When you look in the mirror, do you see someone that is trustworthy?
Would your clients, friends, family, competition, and connections on social media say the same thing?
Besides that feeling in your gut, how do you know?
Have you ever asked someone if they thought you were trustworthy?
Have you ever told someone “trust me” and gotten a look that said, “hmmm, I am not sure?”
If you are completely honest, the answer is most likely no to the first question and yes to the second. Most of us think that we are trustworthy, but we have never truly gone out, and asked those whom we wish to influence, whether or not we are worthy of their trust or not.
The reason is, most of us are afraid to know the real answer. We are afraid that how we perceive ourselves is not exactly how others perceive us. That the brand that we have worked so hard to cultivate does not resonate with those we wish to influence.
That is a hard thing to accept, so we end up not seeking the truth and living in denial.
The problem is, when you deny reality, reality does not change.
People will still feel the same way about you whether you are willing to admit it or not and only by being truthful to yourself can you change this. It is up to every one of us, personally and as corporations, to take a good look in the mirror and ask ourselves the question Am I Trustworthy? And then take another look in the mirror and say to yourself Now Prove It!
We need to be willing to ask those whom we wish to influence what they believe our brand to be. What value we give them and whether or not we solve the problems that they have? We need to ask them whether they believe we will do what we say and that we will fix problems that occur and make things right. We need to ask them whether or not they would refer us to others they know, and if the answer comes back NO, we need to ask WHY and be prepared for the answer.
None of us are perfect, present company included. We all make mistakes, and sometimes we say one thing and do another. Those things can either be the way to lose trust if you sweep them under the rug. However, if you step up, admit your mistake and work with a client to rectify the situation, it can be a way to take trust to a whole new level.
So what can you do to gain trust?
First and foremost, admit that you are not perfect and that you do not know everything. It is very freeing to admit. It puts you into a state of mind where you verify a lot more and ask far more questions to make sure that you can achieve the goals you and your clients desire.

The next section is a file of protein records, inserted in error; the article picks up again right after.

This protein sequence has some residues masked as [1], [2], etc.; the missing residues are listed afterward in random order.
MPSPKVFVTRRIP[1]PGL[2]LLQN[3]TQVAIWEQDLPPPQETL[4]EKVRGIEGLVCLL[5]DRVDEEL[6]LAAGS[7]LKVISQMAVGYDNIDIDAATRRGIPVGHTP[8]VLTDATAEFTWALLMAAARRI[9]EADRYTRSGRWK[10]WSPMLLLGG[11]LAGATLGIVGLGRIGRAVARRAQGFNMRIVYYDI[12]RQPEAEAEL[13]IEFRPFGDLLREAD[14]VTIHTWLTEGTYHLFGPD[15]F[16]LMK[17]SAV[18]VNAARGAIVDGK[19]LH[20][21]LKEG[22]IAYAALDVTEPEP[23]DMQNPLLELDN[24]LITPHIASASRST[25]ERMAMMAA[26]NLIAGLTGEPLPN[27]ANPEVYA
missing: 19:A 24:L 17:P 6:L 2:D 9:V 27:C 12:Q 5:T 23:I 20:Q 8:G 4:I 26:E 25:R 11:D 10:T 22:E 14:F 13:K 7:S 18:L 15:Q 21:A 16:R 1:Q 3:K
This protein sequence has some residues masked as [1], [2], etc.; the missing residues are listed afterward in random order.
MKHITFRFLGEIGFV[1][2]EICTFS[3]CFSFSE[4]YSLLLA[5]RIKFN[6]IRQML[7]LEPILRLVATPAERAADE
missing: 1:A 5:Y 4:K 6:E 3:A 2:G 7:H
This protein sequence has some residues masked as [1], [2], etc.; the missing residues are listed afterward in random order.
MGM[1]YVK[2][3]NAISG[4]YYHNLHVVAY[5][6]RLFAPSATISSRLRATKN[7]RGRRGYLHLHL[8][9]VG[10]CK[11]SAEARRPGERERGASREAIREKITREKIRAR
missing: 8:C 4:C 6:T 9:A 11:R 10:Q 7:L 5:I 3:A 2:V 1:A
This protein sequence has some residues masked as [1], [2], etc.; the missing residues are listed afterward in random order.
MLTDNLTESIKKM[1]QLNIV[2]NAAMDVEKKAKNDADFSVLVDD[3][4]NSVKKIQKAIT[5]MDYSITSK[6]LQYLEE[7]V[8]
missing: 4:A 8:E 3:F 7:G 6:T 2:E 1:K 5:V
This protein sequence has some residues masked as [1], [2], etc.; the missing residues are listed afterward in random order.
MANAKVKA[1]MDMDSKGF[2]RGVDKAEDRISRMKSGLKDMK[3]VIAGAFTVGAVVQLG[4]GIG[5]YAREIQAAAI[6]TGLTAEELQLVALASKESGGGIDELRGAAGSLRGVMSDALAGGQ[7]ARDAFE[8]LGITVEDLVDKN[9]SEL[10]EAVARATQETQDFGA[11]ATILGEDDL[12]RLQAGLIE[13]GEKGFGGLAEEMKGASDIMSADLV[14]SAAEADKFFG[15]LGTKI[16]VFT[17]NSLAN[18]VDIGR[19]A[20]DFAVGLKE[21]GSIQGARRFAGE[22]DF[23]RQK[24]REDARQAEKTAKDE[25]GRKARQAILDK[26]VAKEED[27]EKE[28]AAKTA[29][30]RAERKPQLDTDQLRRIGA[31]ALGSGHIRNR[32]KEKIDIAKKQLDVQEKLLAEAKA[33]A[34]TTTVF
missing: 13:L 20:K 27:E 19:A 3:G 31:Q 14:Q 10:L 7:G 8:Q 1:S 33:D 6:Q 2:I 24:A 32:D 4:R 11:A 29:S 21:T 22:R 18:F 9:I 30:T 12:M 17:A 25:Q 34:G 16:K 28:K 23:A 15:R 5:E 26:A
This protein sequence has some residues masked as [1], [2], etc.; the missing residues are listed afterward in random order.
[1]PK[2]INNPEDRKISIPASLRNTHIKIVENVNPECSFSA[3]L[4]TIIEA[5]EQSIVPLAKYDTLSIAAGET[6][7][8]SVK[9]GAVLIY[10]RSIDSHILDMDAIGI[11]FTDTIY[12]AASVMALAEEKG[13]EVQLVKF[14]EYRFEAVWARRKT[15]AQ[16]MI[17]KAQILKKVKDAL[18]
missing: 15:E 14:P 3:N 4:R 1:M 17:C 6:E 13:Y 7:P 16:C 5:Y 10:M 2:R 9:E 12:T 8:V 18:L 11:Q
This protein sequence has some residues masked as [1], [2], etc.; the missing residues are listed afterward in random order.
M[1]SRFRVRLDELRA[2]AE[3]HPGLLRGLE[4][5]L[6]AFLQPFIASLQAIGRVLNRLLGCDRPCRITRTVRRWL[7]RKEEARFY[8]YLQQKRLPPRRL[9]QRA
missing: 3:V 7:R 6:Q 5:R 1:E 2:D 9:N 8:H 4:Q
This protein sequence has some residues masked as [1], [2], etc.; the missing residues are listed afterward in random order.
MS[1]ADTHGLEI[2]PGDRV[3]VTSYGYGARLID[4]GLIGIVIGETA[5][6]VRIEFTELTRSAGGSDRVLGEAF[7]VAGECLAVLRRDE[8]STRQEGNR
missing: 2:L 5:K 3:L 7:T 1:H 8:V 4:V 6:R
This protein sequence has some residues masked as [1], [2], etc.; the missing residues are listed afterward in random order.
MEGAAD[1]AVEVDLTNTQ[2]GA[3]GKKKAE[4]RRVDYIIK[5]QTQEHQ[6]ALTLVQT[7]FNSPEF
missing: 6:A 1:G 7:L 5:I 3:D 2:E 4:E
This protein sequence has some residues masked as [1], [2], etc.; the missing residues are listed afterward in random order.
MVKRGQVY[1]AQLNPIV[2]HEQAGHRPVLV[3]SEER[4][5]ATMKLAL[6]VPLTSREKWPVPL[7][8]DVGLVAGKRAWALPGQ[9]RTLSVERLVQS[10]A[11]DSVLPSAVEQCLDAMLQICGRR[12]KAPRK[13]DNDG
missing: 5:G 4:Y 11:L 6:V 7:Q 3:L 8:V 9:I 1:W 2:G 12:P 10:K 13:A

Admit when you are wrong. We all make mistakes, that is life. Those who try to blame others, or minimize consequences for others, are bound to lose the trust they so desperately want. However, those who admit their mistakes and work, with clients or friends, to make things right, in a way that benefits those impacted, are forgiven and seen as people worth trust and respect.
Ask for help when you need it. There is no shame in asking for help. It is a sign of strength to see that others have skills that you do not and utilizing those skills to make sure you accomplish tasks to the best of your ability.
Do not take credit for the work of others. No person can do everything, and with that, you need to acknowledge those who helped you make a good task great. By spreading the praise and giving the team the credit it deserves, people will see you as someone worth trust and admiration.
Live up to deadlines. If you promise something by a certain time, make it happen. Do whatever it takes to live up to the promises that you make to others. The deadline imposed may not only impact your client but their clients as well. Missing those deadlines could make this person look bad to their client, their co-workers, or their boss. No one wants to continue to do business with people who continue to miss deadlines and makes them look bad to others.
Communicate effectively. Tell people what is happening and where challenges are BEFORE they become a problem. If people are aware that there could be issues, and have a way to solve the problem BEFORE it affects others, they are more likely to work with you to fix it. Coming to someone at the last minute with a problem and no solution is a sure fire way to lose trust.
In conclusion, building trust is about thinking about the other person first and foremost and taking the time to understand how your actions affects them and their lives. Doing what it takes to help them achieve their goals and build on their success enables people to perceive you as valuable. If you can do that, then you become a trusted partner and someone who is of value no matter if the relationship is personal, internal within a company or with clients and suppliers. When trust and value are combined, long-term and profitable relationships are bound to be the result.